Today’s post was written by David Langbart, archivist in Textual Reference at the National Archives at College Park, MD.
Previous posts, described some of the Department of State’s actions relating to the publication of the “Pentagon Papers.” One key point in the government’s argument against publication was that it would provide aid and comfort to America’s overseas opponents. As the Department’s June 17 telegram about the repercussions of the publication of the documents predicted, America’s international antagonists quickly moved to take advantage of the situation.
The following intelligence report is an early discussion of how the Communist Bloc was handling the revelations. The Department of State Bureau of Intelligence and Research noted that the Soviet propaganda machine “moved quickly to mount an intense campaign on the ‘utter hypocrisy’ of US policy in Indochina.”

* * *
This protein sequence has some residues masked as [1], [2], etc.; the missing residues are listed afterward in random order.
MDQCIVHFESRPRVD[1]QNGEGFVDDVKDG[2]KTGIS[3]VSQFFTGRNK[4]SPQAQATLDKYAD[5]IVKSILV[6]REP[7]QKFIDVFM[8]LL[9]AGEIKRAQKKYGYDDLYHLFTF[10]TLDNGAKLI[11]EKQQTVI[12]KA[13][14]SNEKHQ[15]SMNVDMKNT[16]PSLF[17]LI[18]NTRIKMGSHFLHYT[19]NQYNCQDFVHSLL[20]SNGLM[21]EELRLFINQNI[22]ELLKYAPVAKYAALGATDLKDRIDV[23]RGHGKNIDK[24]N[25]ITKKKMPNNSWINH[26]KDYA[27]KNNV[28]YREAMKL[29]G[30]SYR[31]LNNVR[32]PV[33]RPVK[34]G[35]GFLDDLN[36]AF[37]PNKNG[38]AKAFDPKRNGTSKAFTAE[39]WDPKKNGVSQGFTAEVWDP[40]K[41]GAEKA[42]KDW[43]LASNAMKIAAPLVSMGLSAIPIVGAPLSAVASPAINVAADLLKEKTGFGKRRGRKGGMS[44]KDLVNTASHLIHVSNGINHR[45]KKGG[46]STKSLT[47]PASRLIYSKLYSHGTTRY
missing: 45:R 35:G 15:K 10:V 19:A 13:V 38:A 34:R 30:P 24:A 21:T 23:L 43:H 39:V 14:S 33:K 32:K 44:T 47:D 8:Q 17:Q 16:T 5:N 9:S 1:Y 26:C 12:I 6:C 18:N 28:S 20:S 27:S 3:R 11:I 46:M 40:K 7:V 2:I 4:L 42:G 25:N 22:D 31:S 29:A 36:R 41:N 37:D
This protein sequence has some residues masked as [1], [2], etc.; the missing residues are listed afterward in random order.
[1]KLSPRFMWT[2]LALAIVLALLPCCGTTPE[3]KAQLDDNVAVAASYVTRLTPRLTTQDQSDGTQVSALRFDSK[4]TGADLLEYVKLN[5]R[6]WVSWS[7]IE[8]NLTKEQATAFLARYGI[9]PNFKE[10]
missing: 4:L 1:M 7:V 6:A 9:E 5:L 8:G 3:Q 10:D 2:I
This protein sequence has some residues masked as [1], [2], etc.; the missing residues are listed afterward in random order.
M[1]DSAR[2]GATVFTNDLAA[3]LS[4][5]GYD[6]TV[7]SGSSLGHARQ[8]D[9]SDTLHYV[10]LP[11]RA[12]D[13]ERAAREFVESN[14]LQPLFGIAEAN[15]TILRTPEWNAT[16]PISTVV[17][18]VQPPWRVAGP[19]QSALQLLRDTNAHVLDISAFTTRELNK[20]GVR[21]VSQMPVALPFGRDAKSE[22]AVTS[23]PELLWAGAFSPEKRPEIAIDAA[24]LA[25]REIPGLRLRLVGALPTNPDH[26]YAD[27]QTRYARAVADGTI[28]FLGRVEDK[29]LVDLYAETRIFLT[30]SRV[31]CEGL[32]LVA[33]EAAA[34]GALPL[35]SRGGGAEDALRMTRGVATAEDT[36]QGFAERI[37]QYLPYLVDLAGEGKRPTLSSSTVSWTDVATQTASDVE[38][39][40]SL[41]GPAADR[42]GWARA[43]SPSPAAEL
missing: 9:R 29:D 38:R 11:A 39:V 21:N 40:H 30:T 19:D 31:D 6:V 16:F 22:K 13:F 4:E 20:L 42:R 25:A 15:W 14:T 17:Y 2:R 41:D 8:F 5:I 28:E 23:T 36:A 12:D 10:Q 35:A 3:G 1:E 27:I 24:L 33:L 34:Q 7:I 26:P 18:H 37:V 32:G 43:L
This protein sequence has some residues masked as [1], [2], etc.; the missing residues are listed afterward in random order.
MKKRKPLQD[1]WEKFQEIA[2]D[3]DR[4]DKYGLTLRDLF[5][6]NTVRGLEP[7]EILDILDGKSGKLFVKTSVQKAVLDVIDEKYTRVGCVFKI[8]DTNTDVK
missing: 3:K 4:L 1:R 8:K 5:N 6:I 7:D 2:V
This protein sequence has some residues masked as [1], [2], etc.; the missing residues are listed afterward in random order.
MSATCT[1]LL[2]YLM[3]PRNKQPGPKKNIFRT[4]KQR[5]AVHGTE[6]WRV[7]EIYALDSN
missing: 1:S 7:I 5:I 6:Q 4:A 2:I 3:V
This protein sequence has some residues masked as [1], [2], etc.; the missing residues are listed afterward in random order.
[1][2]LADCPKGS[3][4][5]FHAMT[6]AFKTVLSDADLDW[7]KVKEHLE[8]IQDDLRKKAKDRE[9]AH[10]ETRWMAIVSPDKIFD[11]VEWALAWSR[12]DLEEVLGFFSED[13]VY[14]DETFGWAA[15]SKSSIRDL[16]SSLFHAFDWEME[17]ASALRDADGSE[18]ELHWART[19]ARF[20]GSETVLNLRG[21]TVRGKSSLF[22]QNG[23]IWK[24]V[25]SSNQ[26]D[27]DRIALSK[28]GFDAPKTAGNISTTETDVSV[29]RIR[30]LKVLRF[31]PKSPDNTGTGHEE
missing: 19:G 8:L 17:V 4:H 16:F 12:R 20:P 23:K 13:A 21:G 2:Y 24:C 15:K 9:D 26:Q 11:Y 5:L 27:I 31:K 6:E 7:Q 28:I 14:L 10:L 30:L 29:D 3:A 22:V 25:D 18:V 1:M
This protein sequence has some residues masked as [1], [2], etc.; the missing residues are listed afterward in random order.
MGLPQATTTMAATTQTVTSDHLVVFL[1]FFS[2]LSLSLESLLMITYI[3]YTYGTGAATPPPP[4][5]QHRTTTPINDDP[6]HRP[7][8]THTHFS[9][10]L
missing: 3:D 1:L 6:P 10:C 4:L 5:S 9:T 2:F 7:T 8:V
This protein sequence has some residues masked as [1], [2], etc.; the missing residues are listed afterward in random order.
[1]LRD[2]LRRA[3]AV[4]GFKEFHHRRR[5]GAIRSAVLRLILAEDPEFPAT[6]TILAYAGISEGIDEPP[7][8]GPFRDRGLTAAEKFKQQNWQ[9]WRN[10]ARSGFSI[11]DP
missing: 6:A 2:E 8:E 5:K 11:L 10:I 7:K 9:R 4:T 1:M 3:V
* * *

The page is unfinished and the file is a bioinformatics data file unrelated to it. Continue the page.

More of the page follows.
The discussion about the release of the “Pentagon Papers” continues today, 50 years after their initial public releases.
The National Archives has a research page for the “Pentagon Papers.”
Sources: Intelligence Note RSEN-47, June 24, 1971, file POL 27 VIET S, 1970-73 Subject-Numeric File (NAID 580618), RG 59: General Records of the Department of State.